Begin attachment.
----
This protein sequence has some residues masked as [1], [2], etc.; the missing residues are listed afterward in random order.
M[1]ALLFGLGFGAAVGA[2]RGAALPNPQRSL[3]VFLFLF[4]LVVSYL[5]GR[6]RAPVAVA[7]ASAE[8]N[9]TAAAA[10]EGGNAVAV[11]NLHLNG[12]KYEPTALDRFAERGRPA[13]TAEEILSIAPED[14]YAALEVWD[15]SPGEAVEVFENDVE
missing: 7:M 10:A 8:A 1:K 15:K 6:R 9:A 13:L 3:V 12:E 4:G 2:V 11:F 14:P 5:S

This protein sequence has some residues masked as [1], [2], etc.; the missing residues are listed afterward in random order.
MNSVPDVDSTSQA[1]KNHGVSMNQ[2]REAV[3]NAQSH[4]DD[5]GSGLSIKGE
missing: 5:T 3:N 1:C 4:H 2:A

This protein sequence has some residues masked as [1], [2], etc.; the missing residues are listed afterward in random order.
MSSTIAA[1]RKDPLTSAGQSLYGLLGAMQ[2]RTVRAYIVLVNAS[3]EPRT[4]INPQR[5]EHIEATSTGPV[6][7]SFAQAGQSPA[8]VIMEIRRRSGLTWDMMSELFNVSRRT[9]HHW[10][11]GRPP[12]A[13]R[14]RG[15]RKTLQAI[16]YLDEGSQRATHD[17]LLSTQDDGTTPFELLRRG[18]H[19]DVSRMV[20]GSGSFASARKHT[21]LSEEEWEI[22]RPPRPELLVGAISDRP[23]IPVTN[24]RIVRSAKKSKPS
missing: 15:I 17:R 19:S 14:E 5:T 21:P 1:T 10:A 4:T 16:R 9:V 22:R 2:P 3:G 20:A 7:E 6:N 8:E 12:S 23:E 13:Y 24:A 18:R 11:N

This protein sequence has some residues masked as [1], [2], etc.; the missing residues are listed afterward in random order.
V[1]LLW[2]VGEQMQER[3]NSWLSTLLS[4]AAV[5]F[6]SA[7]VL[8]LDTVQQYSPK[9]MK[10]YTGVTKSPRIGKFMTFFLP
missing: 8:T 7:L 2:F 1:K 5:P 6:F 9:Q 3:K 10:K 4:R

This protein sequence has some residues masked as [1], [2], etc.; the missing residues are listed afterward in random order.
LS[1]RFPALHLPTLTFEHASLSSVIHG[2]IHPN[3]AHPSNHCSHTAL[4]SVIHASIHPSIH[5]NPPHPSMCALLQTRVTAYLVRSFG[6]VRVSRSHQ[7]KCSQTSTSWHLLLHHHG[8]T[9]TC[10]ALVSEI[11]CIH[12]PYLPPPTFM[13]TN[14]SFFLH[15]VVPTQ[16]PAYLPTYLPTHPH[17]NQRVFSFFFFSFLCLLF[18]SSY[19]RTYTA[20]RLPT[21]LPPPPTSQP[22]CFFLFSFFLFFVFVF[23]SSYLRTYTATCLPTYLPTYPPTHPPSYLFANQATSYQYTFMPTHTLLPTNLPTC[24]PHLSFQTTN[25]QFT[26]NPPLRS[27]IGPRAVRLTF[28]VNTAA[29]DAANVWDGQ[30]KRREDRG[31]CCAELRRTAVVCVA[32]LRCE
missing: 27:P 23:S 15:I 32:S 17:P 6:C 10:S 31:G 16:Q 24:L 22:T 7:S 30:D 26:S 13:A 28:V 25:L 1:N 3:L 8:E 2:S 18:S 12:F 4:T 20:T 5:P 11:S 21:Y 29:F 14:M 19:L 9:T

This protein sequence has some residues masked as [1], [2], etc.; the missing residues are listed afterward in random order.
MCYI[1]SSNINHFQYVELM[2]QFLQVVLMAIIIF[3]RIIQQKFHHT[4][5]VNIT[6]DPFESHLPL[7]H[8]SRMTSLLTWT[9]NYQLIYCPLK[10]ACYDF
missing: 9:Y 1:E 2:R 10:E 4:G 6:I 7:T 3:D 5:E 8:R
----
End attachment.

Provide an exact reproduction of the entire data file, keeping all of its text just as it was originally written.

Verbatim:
This protein sequence has some residues masked as [1], [2], etc.; the missing residues are listed afterward in random order.
M[1]ALLFGLGFGAAVGA[2]RGAALPNPQRSL[3]VFLFLF[4]LVVSYL[5]GR[6]RAPVAVA[7]ASAE[8]N[9]TAAAA[10]EGGNAVAV[11]NLHLNG[12]KYEPTALDRFAERGRPA[13]TAEEILSIAPED[14]YAALEVWD[15]SPGEAVEVFENDVE
missing: 7:M 10:A 8:A 1:K 15:K 6:R 9:A 13:L 3:V 12:E 4:G 2:V 11:F 14:P 5:S

This protein sequence has some residues masked as [1], [2], etc.; the missing residues are listed afterward in random order.
MNSVPDVDSTSQA[1]KNHGVSMNQ[2]REAV[3]NAQSH[4]DD[5]GSGLSIKGE
missing: 5:T 3:N 1:C 4:H 2:A

This protein sequence has some residues masked as [1], [2], etc.; the missing residues are listed afterward in random order.
MSSTIAA[1]RKDPLTSAGQSLYGLLGAMQ[2]RTVRAYIVLVNAS[3]EPRT[4]INPQR[5]EHIEATSTGPV[6][7]SFAQAGQSPA[8]VIMEIRRRSGLTWDMMSELFNVSRRT[9]HHW[10][11]GRPP[12]A[13]R[14]RG[15]RKTLQAI[16]YLDEGSQRATHD[17]LLSTQDDGTTPFELLRRG[18]H[19]DVSRMV[20]GSGSFASARKHT[21]LSEEEWEI[22]RPPRPELLVGAISDRP[23]IPVTN[24]RIVRSAKKSKPS
missing: 15:I 17:R 19:S 14:E 5:T 21:P 1:T 10:A 4:T 16:R 9:V 22:R 2:P 3:G 20:A 7:E 6:N 8:E 12:S 23:E 13:Y 24:A 18:R 11:N

This protein sequence has some residues masked as [1], [2], etc.; the missing residues are listed afterward in random order.
V[1]LLW[2]VGEQMQER[3]NSWLSTLLS[4]AAV[5]F[6]SA[7]VL[8]LDTVQQYSPK[9]MK[10]YTGVTKSPRIGKFMTFFLP
missing: 8:T 7:L 2:F 1:K 5:P 6:F 9:Q 3:K 10:K 4:R

This protein sequence has some residues masked as [1], [2], etc.; the missing residues are listed afterward in random order.
LS[1]RFPALHLPTLTFEHASLSSVIHG[2]IHPN[3]AHPSNHCSHTAL[4]SVIHASIHPSIH[5]NPPHPSMCALLQTRVTAYLVRSFG[6]VRVSRSHQ[7]KCSQTSTSWHLLLHHHG[8]T[9]TC[10]ALVSEI[11]CIH[12]PYLPPPTFM[13]TN[14]SFFLH[15]VVPTQ[16]PAYLPTYLPTHPH[17]NQRVFSFFFFSFLCLLF[18]SSY[19]RTYTA[20]RLPT[21]LPPPPTSQP[22]CFFLFSFFLFFVFVF[23]SSYLRTYTATCLPTYLPTYPPTHPPSYLFANQATSYQYTFMPTHTLLPTNLPTC[24]PHLSFQTTN[25]QFT[26]NPPLRS[27]IGPRAVRLTF[28]VNTAA[29]DAANVWDGQ[30]KRREDRG[31]CCAELRRTAVVCVA[32]LRCE
missing: 27:P 23:S 15:I 32:S 17:P 6:C 10:S 31:G 16:Q 24:L 22:T 7:S 30:D 26:S 13:A 28:V 25:L 1:N 3:L 8:E 2:S 18:S 12:F 4:T 20:T 5:P 11:S 21:Y 29:F 14:M 19:L 9:T

This protein sequence has some residues masked as [1], [2], etc.; the missing residues are listed afterward in random order.
MCYI[1]SSNINHFQYVELM[2]QFLQVVLMAIIIF[3]RIIQQKFHHT[4][5]VNIT[6]DPFESHLPL[7]H[8]SRMTSLLTWT[9]NYQLIYCPLK[10]ACYDF
missing: 9:Y 1:E 2:R 10:E 4:G 6:I 7:T 3:D 5:E 8:R